In a grim subarctic landscape, a massacre amid the horrors of colonialism


Chile’s candidacy for the Oscars for Best International Film will be presented in New York and Los Angeles on Friday. And director Theo Court takes viewers back a little over a century in “White on White” to discover the horrors of colonialism and the legacy it left in many countries.

“I believe there is something global in the history of colonization and the way it was carried out across the hemisphere,” Court told NBC News in a telephone interview. “We identify with and sympathize with elements of it. And I’m shocked that the events that inspired the film took place a little over a hundred years ago. This proximity to history obliges us to examine it.

Court says he wanted to make a western in the South and describes the Patagonian landscape as a “mighty place where an exterminating angel could have walked through and wiped out absolutely everything.”

Theo Court. Photos of foreigners

But he also wanted to demystify some of the basic elements of westerns, particularly how places inhabited by indigenous peoples are mistakenly presented as “virgin lands” or “new lawless lands”.

“White on White” presents the grim subarctic landscape of Tierra del Fuego through the perspective of photographer Pedro (played by Alfredo Castro), who is commissioned by Mr. Porter, a wealthy entrepreneur who never appears onscreen, for her wedding. And the film ends with two different types of portraits.

The first portraits are of a bride-to-be, and viewers will see how the photographer uncomfortably manipulates her body and erotically positions her wedding dress for a photo.

The director says it was inspired by the actual portraits of young women that were directed by Lewis Carroll, the author of the children’s classic “Alice in Wonderland”.

Pedro then stages other photos of Mr. Porter’s workers, including a portrait of armed men standing next to the naked body of a deceased Native.

Court says this series of photos is inspired by the actual portraits that were taken by Julius Popper (Julio Popper in Spanish), who in the late 1880s documented the massacre of the Selk’nam tribe as he killed them in Tierra del Fuego to raise funds for his gold expedition.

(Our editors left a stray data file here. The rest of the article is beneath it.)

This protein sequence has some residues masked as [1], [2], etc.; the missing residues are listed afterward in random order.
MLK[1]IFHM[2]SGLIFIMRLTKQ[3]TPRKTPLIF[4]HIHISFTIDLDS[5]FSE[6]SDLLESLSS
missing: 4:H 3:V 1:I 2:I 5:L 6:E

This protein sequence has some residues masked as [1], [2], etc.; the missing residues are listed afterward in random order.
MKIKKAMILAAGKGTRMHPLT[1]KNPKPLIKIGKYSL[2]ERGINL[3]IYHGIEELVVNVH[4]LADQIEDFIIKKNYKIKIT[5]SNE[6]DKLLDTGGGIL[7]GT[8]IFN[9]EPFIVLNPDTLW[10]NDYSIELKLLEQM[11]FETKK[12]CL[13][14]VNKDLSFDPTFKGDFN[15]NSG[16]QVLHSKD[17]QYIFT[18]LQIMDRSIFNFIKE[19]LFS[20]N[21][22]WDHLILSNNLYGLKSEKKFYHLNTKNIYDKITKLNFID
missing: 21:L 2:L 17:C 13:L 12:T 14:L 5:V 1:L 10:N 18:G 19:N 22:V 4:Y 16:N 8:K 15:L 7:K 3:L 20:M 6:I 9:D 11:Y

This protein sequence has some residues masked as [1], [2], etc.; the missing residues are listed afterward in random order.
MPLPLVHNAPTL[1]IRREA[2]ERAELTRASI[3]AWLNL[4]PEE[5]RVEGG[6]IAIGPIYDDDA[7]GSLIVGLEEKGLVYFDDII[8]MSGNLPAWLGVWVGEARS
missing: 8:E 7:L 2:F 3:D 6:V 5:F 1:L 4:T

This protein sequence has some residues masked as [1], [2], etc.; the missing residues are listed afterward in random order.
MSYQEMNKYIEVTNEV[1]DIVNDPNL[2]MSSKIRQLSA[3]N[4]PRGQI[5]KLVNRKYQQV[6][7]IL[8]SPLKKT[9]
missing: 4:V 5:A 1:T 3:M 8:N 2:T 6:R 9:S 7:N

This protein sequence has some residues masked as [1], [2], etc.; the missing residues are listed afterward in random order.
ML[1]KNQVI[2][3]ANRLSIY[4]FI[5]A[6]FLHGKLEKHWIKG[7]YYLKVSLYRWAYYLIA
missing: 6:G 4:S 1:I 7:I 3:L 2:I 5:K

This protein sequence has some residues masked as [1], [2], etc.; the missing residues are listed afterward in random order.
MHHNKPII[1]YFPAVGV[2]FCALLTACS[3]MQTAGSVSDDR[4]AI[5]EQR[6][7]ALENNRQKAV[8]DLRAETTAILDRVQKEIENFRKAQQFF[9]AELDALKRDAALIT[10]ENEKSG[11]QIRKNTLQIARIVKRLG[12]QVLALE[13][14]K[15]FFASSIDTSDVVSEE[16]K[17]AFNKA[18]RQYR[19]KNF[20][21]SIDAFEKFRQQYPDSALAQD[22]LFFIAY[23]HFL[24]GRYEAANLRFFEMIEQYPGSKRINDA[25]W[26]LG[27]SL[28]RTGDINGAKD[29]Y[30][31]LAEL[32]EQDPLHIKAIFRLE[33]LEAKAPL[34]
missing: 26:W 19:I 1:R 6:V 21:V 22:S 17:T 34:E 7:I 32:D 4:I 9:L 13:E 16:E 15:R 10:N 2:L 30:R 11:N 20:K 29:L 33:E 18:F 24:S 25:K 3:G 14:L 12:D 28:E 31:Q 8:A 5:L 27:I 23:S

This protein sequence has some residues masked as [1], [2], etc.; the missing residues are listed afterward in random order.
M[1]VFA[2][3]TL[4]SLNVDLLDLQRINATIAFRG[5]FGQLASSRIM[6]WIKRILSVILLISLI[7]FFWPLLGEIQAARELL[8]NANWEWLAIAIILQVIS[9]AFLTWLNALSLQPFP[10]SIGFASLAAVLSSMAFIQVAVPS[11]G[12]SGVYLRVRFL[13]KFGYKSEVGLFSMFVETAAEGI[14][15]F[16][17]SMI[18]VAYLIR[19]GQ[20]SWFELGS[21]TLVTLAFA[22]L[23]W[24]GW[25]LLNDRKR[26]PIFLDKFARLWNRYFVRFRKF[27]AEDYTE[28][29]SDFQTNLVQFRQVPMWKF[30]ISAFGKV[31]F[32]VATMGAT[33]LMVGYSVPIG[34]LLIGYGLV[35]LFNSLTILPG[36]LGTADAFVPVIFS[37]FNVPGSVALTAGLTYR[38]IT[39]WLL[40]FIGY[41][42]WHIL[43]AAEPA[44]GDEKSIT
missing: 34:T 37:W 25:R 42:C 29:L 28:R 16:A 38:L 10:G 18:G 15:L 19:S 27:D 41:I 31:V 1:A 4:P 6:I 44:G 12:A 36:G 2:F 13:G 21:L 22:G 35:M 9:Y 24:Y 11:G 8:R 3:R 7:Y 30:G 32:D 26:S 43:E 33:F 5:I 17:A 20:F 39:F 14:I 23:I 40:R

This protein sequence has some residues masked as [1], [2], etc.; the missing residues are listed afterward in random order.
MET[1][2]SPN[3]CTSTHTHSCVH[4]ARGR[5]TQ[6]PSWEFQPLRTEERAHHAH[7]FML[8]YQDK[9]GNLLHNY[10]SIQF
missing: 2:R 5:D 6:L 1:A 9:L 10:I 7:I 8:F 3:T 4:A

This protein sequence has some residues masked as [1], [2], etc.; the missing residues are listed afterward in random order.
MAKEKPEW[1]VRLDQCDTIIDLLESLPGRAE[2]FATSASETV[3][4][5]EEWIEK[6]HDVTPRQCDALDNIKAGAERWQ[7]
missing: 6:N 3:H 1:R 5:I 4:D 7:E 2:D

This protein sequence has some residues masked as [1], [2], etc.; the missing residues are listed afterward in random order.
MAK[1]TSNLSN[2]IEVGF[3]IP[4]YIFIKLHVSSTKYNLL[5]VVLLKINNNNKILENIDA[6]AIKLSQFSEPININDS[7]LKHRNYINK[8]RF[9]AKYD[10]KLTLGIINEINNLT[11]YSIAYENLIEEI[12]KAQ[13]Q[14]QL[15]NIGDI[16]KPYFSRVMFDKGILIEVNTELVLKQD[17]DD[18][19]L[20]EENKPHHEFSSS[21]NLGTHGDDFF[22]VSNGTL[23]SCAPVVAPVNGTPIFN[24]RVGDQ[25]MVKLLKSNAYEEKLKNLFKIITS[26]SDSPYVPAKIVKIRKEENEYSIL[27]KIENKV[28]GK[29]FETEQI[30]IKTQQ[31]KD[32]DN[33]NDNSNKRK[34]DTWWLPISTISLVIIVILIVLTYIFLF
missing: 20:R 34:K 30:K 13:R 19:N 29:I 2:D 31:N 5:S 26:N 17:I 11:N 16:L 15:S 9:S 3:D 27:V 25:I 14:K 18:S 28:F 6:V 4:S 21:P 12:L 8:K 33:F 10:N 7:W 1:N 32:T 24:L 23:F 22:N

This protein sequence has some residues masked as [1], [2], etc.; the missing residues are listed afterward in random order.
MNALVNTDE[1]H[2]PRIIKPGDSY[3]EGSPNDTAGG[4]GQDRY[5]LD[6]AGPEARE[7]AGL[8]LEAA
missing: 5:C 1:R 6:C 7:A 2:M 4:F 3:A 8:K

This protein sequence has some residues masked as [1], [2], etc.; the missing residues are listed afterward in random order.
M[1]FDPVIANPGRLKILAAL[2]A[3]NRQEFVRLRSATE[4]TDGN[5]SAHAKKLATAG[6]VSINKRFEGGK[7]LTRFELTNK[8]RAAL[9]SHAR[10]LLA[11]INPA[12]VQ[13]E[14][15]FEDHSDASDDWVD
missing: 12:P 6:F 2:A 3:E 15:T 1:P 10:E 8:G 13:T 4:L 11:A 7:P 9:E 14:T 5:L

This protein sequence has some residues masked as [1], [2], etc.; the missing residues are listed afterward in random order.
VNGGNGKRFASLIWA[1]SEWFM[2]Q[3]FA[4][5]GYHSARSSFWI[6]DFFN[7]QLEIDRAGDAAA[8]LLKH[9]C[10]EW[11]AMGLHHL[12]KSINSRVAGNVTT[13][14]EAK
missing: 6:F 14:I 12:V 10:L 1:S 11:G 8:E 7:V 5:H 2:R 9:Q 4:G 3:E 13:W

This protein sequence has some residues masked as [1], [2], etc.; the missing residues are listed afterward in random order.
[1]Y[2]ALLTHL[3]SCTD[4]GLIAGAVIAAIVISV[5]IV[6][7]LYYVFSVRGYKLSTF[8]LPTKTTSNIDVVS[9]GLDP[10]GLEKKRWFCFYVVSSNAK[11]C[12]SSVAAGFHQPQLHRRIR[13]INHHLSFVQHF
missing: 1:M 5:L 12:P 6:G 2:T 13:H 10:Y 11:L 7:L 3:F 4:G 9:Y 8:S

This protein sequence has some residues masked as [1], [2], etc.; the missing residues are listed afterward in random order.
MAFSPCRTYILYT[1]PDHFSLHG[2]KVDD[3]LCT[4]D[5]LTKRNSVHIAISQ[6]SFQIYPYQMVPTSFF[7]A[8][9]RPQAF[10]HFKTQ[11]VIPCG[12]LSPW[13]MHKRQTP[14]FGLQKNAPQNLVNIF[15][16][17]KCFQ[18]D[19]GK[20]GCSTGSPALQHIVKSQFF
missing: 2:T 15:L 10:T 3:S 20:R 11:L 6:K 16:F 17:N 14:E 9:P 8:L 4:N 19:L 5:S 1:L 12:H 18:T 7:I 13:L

Popper was an engineer of Romanian origin who, after traveling through Asia, the Middle East and the American Hemisphere, settled in the large island of Tierra del Fuego at the southern tip of America Latin, which is divided by Chile and Argentina.

He minted his own gold coins, printed his own stamps, and documented the massacre of the Selk’nam, heroically posing with his gunmen over the naked corpses of murdered tribesmen in staged war footage to collect funds in Buenos Aires.

“What we need now is for you to take a picture of the workers doing their safety and operational duties,” one of Mr Porter’s managers says onscreen after Pedro hands over two ears mutilated from a deceased tribal member in exchange for payment. . “We want a record because we are making history here. Carve out a homeland.

Pedro in Tierra del Fuego. Photos of foreigners

Short says that offscreen, Popper paid a bounty in pounds sterling to those who brought in the ears and testicles of dead tribesmen and the breasts of dead tribal women. He estimates that in about 15 years, as many as 5,000 Selk’nam were murdered or died of illness.

“There are very few vestiges of this history and the genocide that took place there,” the court said. “And I think it’s very important to show the atrocities that are hidden in our American history.”

Discover hidden hemispherical truths

Latin American historian José Moya says that climate, population and geography played an important role in the history of the first European colonization and subsequent migrations.

“About three-quarters of the indigenous population, before the arrival of Europeans, was concentrated in two regions of the hemisphere”: Mesoamerica, which stretches from central Mexico to southern Costa Rica, and the Andes plants, which extend south of Ecuador, along western Bolivia, to northern Argentina and Chile, he said in a telephone interview.

Comparatively, Moya says populations at the ends of the hemisphere were less dense and less sedentary. And therefore, the professor points out that racial inequalities and racial tensions are often much higher in places where larger indigenous populations have been conquered (such as Mexico, Guatemala and Bolivia) or in places where the history of slavery was widespread.

In the case of Chile and other countries with smaller indigenous populations, Moya said that European immigrants arriving in droves centuries after the first conquerors and colonizers were entering societies based on egalitarian ideals. However, he stressed, these places were far from being paradises.

“There were Aboriginals there before the Europeans, and they were the losers. To this day, when you look at places like Chile and the United States, indigenous people are often the poorest, the most marginalized, ”he said. “So while you have these seeming egalitarian societies, it’s a contradiction. Even in the most egalitarian places, there is inequality. And some of these inequalities are related to race, ethnicity, and origin.

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